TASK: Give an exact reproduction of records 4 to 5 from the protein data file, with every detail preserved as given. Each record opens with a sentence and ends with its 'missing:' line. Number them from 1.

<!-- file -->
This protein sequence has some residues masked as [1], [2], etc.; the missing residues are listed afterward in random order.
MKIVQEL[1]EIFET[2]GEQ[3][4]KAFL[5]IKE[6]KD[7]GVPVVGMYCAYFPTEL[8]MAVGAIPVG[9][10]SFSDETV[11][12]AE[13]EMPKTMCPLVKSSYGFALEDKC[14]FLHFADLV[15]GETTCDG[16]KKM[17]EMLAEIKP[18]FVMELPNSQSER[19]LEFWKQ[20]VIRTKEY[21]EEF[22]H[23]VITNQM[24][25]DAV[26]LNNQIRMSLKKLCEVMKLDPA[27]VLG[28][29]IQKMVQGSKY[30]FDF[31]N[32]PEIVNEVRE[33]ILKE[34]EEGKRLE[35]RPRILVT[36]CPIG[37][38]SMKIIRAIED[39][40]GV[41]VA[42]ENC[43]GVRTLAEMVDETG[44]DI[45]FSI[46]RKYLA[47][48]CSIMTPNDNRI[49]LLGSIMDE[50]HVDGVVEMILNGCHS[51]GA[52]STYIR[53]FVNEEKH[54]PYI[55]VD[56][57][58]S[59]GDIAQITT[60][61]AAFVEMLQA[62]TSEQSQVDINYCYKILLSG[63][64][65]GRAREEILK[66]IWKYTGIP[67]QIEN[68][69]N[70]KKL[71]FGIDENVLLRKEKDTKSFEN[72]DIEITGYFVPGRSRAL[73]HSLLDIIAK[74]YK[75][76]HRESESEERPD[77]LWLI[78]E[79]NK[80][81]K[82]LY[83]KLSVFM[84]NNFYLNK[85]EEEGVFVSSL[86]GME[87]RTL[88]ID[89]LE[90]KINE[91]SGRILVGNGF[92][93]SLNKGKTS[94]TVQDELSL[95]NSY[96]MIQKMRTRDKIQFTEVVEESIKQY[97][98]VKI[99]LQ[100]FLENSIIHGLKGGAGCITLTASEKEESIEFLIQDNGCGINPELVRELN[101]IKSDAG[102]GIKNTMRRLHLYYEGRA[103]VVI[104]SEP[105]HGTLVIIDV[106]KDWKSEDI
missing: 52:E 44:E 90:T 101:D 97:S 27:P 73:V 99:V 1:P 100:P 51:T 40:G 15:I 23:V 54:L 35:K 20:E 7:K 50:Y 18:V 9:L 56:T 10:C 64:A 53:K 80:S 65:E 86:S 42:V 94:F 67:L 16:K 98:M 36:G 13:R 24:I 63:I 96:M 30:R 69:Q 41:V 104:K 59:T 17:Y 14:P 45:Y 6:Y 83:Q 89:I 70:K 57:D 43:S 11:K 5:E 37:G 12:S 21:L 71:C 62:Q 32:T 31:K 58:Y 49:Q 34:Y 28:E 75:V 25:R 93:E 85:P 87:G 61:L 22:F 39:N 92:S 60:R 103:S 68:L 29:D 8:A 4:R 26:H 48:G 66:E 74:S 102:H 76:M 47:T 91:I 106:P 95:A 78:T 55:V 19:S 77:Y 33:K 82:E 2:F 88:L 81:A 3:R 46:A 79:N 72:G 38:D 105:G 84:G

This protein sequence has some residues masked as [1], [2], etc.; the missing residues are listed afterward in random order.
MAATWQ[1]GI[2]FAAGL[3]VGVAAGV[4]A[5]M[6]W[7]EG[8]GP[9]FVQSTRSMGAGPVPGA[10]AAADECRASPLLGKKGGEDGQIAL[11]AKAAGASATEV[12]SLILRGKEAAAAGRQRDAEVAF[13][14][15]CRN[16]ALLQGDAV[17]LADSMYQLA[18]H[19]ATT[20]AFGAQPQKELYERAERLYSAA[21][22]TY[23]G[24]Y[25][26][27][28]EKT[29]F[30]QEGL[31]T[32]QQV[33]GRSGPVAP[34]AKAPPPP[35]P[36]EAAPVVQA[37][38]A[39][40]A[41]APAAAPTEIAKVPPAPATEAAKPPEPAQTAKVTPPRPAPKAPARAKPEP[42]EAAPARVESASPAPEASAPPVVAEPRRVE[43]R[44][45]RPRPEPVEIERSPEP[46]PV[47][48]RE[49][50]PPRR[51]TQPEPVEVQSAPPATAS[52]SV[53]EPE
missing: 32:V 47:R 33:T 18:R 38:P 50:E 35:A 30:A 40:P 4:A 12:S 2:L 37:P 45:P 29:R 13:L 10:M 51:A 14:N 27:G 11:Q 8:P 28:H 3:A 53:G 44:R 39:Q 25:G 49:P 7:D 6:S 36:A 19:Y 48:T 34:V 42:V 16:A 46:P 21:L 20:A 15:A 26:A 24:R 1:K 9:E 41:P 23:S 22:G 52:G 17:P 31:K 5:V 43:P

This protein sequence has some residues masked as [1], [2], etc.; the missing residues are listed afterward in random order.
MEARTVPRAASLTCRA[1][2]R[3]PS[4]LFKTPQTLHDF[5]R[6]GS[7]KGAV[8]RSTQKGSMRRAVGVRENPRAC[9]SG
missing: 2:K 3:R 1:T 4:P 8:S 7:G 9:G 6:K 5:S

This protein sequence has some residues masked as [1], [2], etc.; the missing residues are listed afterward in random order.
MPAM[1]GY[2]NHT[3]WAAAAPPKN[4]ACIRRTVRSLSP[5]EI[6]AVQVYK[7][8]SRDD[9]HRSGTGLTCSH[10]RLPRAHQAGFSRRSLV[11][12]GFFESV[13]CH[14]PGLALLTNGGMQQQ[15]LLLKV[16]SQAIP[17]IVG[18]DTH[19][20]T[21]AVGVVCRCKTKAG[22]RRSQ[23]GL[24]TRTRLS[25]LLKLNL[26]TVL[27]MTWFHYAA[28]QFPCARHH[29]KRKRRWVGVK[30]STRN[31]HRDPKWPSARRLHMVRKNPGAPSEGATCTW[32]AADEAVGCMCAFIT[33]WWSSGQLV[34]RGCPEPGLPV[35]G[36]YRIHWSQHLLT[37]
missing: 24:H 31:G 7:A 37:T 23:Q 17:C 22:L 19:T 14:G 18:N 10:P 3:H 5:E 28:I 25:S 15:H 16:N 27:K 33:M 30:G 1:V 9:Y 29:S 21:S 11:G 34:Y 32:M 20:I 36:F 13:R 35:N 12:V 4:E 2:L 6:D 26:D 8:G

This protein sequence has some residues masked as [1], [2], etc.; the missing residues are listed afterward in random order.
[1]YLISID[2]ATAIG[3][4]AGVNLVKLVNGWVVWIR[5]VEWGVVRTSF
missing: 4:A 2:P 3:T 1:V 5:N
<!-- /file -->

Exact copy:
This protein sequence has some residues masked as [1], [2], etc.; the missing residues are listed afterward in random order.
MPAM[1]GY[2]NHT[3]WAAAAPPKN[4]ACIRRTVRSLSP[5]EI[6]AVQVYK[7][8]SRDD[9]HRSGTGLTCSH[10]RLPRAHQAGFSRRSLV[11][12]GFFESV[13]CH[14]PGLALLTNGGMQQQ[15]LLLKV[16]SQAIP[17]IVG[18]DTH[19][20]T[21]AVGVVCRCKTKAG[22]RRSQ[23]GL[24]TRTRLS[25]LLKLNL[26]TVL[27]MTWFHYAA[28]QFPCARHH[29]KRKRRWVGVK[30]STRN[31]HRDPKWPSARRLHMVRKNPGAPSEGATCTW[32]AADEAVGCMCAFIT[33]WWSSGQLV[34]RGCPEPGLPV[35]G[36]YRIHWSQHLLT[37]
missing: 24:H 31:G 7:A 37:T 23:Q 17:C 22:L 19:T 14:G 18:N 10:P 3:H 5:E 28:I 25:S 15:H 16:N 27:K 33:M 30:G 1:V 9:Y 29:S 21:S 11:G 34:Y 32:M 20:I 36:F 13:R 35:N 12:V 4:E 2:L 6:D 26:D 8:G

This protein sequence has some residues masked as [1], [2], etc.; the missing residues are listed afterward in random order.
[1]YLISID[2]ATAIG[3][4]AGVNLVKLVNGWVVWIR[5]VEWGVVRTSF
missing: 4:A 2:P 3:T 1:V 5:N